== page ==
- Use care when purchasing products. The best method of managing HHW is to prevent its generation in the first place. Select the least toxic item to “do the job” and buy only the necessary amount.
- Donate unused products. If the product is still usable (not expired or damaged), contact local community groups to see if you can donate it.
- Bring material the York County Solid Waste Authority’s (YCSWA) Free Annual HHW Collection Event. YCSWA conducts a yearly HHW Collection Event which is typically held on the first Saturday of May from 9:00 AM to 1:00 PM. There is no fee for York County residents. Businesses and government entities are not eligible to participate. The Authority provides this service as part of our integrated waste management system and through a grant from the Pennsylvania Department of Environmental Protection. After collection, HHW is transported to hazardous waste facilities that safely manage, and whenever possible, recycle the materials collected. The 2020 HHW event has been postponed due to the Covid-19 pandemic. Click here for more information on the 2020 Household Hazardous Waste Collection Event.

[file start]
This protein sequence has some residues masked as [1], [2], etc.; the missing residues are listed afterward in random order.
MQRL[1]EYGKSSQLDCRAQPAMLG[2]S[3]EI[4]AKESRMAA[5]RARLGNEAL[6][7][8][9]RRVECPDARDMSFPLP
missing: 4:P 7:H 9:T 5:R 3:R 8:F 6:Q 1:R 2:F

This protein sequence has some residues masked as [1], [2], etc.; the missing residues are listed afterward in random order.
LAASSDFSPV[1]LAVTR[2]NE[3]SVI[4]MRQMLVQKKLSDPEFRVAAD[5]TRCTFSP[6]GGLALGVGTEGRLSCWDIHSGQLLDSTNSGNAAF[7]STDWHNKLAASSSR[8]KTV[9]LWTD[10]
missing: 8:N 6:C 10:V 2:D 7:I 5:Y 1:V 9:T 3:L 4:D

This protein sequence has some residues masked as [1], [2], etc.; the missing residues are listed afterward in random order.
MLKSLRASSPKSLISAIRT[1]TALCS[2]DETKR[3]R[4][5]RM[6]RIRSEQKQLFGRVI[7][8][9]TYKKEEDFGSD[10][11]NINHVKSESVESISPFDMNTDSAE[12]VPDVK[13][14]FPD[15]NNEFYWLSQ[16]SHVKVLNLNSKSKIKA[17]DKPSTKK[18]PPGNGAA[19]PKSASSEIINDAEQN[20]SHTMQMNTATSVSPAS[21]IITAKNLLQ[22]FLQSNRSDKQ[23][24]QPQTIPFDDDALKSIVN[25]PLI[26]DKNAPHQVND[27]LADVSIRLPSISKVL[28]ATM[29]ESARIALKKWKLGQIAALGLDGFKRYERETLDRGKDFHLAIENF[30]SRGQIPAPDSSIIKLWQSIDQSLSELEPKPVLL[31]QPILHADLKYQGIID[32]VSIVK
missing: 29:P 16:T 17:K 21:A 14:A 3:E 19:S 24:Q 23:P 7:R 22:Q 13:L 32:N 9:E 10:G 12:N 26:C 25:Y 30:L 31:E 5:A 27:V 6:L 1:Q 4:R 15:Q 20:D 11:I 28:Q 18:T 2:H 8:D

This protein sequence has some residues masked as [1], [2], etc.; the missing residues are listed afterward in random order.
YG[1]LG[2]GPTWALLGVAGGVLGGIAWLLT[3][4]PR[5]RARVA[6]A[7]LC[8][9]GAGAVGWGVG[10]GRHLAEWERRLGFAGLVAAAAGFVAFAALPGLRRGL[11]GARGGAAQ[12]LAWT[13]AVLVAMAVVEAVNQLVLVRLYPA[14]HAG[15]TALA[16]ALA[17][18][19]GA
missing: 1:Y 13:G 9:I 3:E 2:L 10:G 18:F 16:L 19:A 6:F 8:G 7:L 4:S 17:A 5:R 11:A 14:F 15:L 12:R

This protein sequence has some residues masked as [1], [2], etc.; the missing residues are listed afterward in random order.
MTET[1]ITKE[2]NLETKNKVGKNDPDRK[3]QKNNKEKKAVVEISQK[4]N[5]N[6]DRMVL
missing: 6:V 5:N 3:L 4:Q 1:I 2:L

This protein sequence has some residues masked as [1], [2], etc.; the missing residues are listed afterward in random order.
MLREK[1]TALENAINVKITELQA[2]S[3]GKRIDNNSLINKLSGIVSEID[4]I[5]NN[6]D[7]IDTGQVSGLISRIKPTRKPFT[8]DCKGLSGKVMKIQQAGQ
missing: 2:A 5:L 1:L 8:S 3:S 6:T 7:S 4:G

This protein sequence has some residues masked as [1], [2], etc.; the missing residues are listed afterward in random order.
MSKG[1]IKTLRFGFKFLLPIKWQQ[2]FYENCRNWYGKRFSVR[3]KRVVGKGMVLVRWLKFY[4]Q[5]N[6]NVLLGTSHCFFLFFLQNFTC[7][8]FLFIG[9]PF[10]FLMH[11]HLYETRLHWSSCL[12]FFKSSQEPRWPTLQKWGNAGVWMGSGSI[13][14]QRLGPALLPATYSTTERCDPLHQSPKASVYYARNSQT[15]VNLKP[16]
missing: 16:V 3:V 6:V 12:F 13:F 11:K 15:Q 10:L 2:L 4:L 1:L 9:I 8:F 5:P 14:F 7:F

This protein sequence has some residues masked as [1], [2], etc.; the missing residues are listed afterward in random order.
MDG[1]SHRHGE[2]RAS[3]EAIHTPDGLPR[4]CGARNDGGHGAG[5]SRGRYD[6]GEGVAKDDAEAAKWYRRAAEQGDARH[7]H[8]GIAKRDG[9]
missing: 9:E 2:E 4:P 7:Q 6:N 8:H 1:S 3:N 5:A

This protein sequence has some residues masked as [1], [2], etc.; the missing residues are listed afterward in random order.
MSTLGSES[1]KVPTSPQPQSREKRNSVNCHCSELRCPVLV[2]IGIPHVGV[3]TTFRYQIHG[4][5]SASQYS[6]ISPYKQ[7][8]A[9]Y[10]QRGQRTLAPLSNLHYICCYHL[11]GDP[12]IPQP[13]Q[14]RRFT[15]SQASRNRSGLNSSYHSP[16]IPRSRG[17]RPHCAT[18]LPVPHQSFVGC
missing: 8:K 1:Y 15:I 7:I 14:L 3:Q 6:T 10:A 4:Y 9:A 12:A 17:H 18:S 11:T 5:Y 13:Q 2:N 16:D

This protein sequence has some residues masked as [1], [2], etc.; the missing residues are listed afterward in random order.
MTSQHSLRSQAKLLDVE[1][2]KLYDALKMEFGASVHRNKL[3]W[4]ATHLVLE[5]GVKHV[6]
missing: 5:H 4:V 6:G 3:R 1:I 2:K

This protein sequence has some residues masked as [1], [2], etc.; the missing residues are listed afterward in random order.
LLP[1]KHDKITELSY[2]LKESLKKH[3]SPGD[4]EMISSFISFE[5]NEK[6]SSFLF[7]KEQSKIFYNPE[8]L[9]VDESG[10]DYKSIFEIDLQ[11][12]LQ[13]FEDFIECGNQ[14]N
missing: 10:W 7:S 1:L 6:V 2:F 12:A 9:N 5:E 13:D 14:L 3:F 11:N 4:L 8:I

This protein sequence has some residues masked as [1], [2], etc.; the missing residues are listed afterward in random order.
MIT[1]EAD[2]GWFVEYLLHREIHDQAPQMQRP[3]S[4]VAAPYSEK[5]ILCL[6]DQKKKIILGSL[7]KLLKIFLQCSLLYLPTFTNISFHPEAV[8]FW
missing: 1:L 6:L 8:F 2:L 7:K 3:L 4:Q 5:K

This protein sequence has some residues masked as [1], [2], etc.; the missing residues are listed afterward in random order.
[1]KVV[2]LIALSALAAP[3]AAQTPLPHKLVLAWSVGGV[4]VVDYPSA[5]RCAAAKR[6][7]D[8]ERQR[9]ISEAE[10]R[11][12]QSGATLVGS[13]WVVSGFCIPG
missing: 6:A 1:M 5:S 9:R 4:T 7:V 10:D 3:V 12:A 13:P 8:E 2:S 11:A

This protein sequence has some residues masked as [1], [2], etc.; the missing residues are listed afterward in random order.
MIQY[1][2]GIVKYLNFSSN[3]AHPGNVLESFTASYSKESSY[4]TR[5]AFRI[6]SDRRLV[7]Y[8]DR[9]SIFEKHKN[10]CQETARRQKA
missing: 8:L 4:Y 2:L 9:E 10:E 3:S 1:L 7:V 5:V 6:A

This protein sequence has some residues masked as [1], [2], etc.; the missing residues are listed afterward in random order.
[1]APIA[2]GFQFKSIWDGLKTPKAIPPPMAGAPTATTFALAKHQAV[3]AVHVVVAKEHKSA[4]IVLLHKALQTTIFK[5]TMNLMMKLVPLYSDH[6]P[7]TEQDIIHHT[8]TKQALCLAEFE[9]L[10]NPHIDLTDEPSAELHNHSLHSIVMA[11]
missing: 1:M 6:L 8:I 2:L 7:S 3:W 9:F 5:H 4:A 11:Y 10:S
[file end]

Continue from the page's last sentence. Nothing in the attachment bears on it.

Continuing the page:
- With the exception of mercury thermometers and thermostats which are not accepted at the York County Resource Recovery Center (YCRRC) , you may bring HHW to the YCRRC for disposal along with other household waste (click here for YCRRC tipping fee information). The YCRRC has a liquids hopper for safer management of HHW liquids. Please note there is a one gallon limit per visit for fuel (gasoline, diesel, kerosene) disposal and a 5 bulb/tube limit per visit for fluorescent bulbs/tubes.
- If you are considering disposing of HHW in your regular trash, we strongly urge you to first contact your garbage hauler to find out what materials they will accept at the curb. The Pennsylvania Department of Environmental Protection offers these recommendations when disposing of HHW in the trash:
– When disposing of rechargeable batteries, cover the electrical contacts or battery ends with a non-conductive tape (electrical or vinyl tape) or seal individual batteries in separate clear plastic bags so they cannot conduct electricity. This helps reduce the risk of potential fires or explosions.
– Absorb HHW liquids using material such as cat litter, sawdust or vermiculite and securely package the remaining residue to prevent leakage. Dispose of the material in small quantities over several trash collection periods.